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**The Official Shoe Care Thread: Tutorials, Photos, etc.** - Page 549

post #8221 of 10782
Quote:
Originally Posted by OREO View Post

I have found in the past that jeans have a tendency to leak dye onto my lighter colored shoes when it rains and as a consequence I don't buy jeans anymore. Is there any assured way i can buy jeans that don't cross contaminate my shoes? (I have found that even fairly expensive jeans leak color on shoes).

Blue in Green in soho in New York sells no-fade denim. They swear it won't leak or fade. Apparently they sourced the same dyes they use on military uniforms and such. Maybe give those a shot? Not sure how many brands incorporate this dye, but the ones that I happened to come across were a joint project between Blue in Green and Pure Blue Japan.
post #8222 of 10782
Quote:
Originally Posted by OREO View Post
 

I have found in the past that jeans have a tendency to leak dye onto my lighter colored shoes when it rains and as a consequence I don't buy jeans anymore. Is there any assured way i can buy jeans that don't cross contaminate my shoes? (I have found that even fairly expensive jeans leak color on shoes).


Lol...this has never been a problem with my shoes...but jeans dye rubs off on the lighter colored leather seats of two of my cars giving them a bluish hue.

 

Thank god detailing gets it out every time.

post #8223 of 10782

Thanks for the advise I'll look into that, but will have to do online because i live in the UK. Luckily it happened to my 'crappy weather boots' but i'm sure many people have had nasty surprises with expensive shoes. 

post #8224 of 10782
Just do what I do and only wear black shoes. Easy peasy.
post #8225 of 10782
Quote:
Originally Posted by BCer View Post

Question guys: A week or so ago, I took a pretty good stumble coming up the outdoor stairs to the plaza of our building. In the process, I scuffed the pristine toe of my AE Bayfields. Brushed it good, rubbed with some lotion to get moisture back in and have now put some brown polish on. Abrasion seems gone, but I have a dark halo sort of ring on the toe. Any ideas? I'm debating rubbing the whole toecap with black paste wax to darken the whole area on both toes. Ideas?


For those that are interested, I rubbed them down with a little Reno, then put some paste wax on in the correct brown colour, then added a very light coat of black paste wax. The result is slightly darker two caps on the boots, but the 'scar' is almost unnoticeable. I imagine it will continue to disappear and blend into patina over time. I'm happy with the result. I like to keep them a little more formal/polished looking too, as I've got other rough looking boots. What do you guys think?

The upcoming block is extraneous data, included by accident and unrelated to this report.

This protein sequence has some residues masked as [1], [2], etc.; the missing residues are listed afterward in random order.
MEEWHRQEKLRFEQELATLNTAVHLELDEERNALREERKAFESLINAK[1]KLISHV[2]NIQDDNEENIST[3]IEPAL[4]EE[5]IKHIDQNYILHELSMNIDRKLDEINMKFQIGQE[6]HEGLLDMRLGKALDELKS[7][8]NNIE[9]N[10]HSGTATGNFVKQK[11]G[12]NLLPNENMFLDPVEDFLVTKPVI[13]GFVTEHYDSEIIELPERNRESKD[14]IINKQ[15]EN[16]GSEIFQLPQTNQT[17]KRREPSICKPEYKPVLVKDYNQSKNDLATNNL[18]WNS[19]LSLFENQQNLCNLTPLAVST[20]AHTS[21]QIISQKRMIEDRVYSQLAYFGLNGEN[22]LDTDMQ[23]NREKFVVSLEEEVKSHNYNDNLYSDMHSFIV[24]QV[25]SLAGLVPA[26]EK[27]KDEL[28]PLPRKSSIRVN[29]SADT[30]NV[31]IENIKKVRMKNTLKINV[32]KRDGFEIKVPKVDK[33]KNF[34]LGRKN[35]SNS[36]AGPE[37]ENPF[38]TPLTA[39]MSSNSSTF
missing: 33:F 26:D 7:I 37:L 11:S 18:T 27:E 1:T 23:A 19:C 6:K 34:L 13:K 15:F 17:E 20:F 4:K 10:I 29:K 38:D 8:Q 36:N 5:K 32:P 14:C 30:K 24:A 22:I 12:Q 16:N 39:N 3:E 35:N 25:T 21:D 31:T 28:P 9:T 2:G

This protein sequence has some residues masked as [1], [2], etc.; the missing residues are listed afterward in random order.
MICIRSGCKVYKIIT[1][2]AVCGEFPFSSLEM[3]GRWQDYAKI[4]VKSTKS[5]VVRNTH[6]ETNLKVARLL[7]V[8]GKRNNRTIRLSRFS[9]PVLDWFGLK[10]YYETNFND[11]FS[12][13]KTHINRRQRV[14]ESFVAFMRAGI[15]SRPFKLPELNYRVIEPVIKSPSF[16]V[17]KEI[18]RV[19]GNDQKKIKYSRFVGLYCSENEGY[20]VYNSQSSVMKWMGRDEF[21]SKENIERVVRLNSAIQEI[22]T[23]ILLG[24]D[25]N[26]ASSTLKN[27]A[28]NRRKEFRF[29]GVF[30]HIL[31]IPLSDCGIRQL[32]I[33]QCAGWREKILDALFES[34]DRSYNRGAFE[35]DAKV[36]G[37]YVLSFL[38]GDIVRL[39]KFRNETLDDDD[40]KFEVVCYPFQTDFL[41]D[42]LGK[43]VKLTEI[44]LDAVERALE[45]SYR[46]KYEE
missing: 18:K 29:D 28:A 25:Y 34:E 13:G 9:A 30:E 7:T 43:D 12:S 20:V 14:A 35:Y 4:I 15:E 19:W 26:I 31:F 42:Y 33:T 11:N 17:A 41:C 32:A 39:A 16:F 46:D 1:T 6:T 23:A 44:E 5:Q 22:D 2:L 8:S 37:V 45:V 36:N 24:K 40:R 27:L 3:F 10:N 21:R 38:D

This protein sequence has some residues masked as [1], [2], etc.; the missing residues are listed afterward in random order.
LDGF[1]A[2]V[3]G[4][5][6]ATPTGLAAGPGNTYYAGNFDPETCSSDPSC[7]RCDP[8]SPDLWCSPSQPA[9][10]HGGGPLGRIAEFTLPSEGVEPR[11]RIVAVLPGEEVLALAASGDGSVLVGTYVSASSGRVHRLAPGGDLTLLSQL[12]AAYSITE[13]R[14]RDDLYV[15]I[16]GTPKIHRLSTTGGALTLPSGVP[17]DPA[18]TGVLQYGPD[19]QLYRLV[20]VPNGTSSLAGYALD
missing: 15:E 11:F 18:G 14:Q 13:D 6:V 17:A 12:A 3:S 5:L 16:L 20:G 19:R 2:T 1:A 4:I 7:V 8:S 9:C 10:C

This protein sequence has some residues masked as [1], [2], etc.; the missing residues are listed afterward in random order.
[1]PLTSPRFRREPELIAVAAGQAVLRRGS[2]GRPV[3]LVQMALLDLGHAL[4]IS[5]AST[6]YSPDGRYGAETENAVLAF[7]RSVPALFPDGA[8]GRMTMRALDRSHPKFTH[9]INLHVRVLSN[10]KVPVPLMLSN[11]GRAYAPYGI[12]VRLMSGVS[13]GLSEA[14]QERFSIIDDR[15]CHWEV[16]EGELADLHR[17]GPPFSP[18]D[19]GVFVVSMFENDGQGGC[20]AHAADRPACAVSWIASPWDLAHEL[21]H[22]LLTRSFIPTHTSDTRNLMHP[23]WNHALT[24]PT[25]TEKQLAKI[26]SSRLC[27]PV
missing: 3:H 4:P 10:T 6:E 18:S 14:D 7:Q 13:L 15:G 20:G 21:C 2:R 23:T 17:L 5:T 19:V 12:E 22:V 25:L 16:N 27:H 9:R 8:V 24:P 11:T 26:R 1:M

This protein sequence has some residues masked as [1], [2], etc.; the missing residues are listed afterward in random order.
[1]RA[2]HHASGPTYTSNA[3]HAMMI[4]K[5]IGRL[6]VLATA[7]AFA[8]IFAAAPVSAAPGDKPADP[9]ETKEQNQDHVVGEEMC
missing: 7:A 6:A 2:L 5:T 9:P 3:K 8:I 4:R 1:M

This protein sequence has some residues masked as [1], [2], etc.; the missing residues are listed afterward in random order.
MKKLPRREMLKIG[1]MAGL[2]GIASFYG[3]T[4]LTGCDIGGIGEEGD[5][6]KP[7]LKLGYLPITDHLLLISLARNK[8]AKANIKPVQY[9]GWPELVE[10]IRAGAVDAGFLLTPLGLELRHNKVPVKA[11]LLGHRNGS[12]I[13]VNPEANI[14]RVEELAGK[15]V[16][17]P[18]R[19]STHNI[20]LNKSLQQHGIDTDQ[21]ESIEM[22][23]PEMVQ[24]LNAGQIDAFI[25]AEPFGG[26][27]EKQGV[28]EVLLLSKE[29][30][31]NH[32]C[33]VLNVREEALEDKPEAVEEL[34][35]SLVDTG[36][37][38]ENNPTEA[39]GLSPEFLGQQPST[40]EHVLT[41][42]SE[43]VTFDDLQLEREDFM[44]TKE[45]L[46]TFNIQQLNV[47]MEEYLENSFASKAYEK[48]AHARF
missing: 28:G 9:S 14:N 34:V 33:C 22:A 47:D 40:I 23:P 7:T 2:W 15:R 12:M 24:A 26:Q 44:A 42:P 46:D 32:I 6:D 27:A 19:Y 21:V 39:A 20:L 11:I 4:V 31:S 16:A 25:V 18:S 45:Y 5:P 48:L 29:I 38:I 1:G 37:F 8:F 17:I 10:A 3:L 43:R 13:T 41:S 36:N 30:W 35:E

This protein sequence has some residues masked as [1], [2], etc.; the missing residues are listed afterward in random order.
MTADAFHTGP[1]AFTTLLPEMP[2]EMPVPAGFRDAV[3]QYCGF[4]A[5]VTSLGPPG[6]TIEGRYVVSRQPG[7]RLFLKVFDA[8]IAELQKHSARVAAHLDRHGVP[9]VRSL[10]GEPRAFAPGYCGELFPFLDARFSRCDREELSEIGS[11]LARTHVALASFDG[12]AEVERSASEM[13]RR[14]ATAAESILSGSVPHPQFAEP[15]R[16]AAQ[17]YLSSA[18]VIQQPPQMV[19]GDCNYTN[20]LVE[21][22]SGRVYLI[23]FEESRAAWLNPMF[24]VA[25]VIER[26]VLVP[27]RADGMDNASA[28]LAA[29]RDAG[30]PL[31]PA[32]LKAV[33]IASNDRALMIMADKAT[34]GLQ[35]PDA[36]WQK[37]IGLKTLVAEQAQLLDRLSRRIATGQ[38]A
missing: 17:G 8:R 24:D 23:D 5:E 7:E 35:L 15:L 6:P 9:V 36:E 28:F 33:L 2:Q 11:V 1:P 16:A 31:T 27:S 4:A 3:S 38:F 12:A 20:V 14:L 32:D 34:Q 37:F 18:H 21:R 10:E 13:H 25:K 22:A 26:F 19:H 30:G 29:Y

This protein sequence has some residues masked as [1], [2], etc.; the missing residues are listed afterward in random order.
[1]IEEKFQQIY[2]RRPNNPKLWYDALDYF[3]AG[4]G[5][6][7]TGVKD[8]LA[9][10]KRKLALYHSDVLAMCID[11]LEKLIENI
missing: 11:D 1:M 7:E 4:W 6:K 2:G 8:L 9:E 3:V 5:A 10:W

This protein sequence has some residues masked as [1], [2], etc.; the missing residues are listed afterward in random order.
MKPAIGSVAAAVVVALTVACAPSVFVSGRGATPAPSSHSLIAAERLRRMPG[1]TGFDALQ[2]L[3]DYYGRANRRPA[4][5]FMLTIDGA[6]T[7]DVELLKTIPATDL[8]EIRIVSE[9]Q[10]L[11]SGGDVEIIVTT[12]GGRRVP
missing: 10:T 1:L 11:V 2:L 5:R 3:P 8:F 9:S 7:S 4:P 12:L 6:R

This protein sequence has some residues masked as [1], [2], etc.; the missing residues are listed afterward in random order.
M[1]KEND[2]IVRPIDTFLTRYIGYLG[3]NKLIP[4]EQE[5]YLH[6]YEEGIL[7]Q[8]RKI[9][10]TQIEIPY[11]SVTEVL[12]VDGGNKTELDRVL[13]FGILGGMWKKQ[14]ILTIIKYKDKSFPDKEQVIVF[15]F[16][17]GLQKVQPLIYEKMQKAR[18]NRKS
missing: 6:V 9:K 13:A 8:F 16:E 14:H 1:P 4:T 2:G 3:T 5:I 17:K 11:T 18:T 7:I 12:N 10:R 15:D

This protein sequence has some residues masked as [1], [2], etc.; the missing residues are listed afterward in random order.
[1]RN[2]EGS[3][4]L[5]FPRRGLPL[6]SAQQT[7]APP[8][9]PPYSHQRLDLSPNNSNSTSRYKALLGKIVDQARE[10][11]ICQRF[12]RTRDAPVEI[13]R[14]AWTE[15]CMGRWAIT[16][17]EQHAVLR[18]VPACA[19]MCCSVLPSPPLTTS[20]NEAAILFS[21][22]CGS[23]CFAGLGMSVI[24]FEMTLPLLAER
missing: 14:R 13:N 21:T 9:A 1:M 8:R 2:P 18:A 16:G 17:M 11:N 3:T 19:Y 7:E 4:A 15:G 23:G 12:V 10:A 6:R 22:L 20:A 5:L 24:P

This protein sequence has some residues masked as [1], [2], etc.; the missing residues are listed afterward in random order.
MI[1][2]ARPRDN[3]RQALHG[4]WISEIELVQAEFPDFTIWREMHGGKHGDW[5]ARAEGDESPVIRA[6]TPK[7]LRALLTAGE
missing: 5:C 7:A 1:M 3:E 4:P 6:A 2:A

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post #8226 of 10782
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post #8227 of 10782
Quote:
Originally Posted by RIDER View Post

Dig the boots.............

Me likey the wholecuts...
post #8228 of 10782

Hey guys! My first time trying GlenKaren, I thought I'd give my review of the stuff.

Stuff I tried:

Black cream polish

Cleaner/conditioner

High-shine paste

My guinea pigs: 
Edward Green black captoes. 

 

TL;DR: BUY THIS STUFF NOW. (Yes, it smells incredible, but works even better!)
 

Used to Lexol, Kiwi, Lincoln wax before this stuff. 
 

Cleaner/conditioner

 

EXTREMELY potent. The orange oil strips away old layers of polish in a way lexol could never manage. The conditioning too is far superior to what I got out of Lexol. Remember to buff the shoes after letting the stuff dry though, as there will be a film of crap that the orange oil has just stripped off the shoes! (On a sidenote, if you're super lazy, you can actually brush that film to a fairly good shine and call it a day) I would not recommend applying it with bare fingers (normally, I did that with lexol) as the stuff is extremely persistent and will take ages to come off. That's not a fault of the product- if anything, it's testament to how damn good the stuff is. 

Black cream

Unlike other black creams I've used, this appears to do very little in the way of restoring color. However, it too nourishes the leather, and the shine I got out of it is unparalleled. You'dve thought I had used wax. 

Wax

The first time I tried this, I was unimpressed. Then, I realized I was using far too much polish, and WOW. I've never been able to see my reflection in a pair of shoes before. 

How to apply: 
 

Take a tiny amount of polish. Halve it. Halve it again. That's still probably more than you need for one coat on the toes. For the first layer, rub hardish to work it into the pores. Rub progressively lighter as the surface gets smoother. I think I needed a single drop of water the whole time. 

 

For buffing and brushing: speed over pressure!

 

My very happy Edward Greens :) 


Also, shout-out to Glen for saving my order from being sent to my old dorm, which is currently being demolished. Thanks man! You've earned a repeat customer for sure!

post #8229 of 10782
A question for any shells experts - and apologies if this may have been addressed elsewhere, I scanned through couple of threads but did not find anything similar - if you can point to the particular discussion it would suffice also.

Brand new pair of shell boots, other than having been worn several times and wiped down with a soft cotton cloth after each wear no other maintenance has been done on the pair. The peculiarity I'm encountering is that the moment I start brushing, especially the toes area, it turns - for lack of a better word - murky/cloudy. The brush is new, purchased specifically for dry brushing these boots after each wear, so that should rule out cross contamination or leftover wax. I have gone through several pieces of cotton cloths buffing the toes to remove any excess oils to where there's no residue being picked up, and reasonably shinny. Yet with any brushing the area will turn matted once again. I can post photos if it will help illustrate the issue.

Any insight/advice would be much appreciated, thanks much in advance.
post #8230 of 10782
Photos might help, but I have found a few things with shell, too much product can cause this, but if that isn't the case sometimes a very, very small dab about half the size of a pea swirled on the toe and buffed with a horsehair brush can revive a shine very well.

Also it is important that you don't brush too hard with shell. The finish doesn't absorb as much with shell because of how non-porous it is so most of it sits on top. Too rigorous of brushing disturbs it and can cause this appearance. Be sure to brush quickly, but with very light pressure.

If the reno doesn't help put a thin layer of wax and buff after it has dried a good deal.
post #8231 of 10782
Quote:
Originally Posted by nemo View Post

A question for any shells experts - and apologies if this may have been addressed elsewhere, I scanned through couple of threads but did not find anything similar - if you can point to the particular discussion it would suffice also.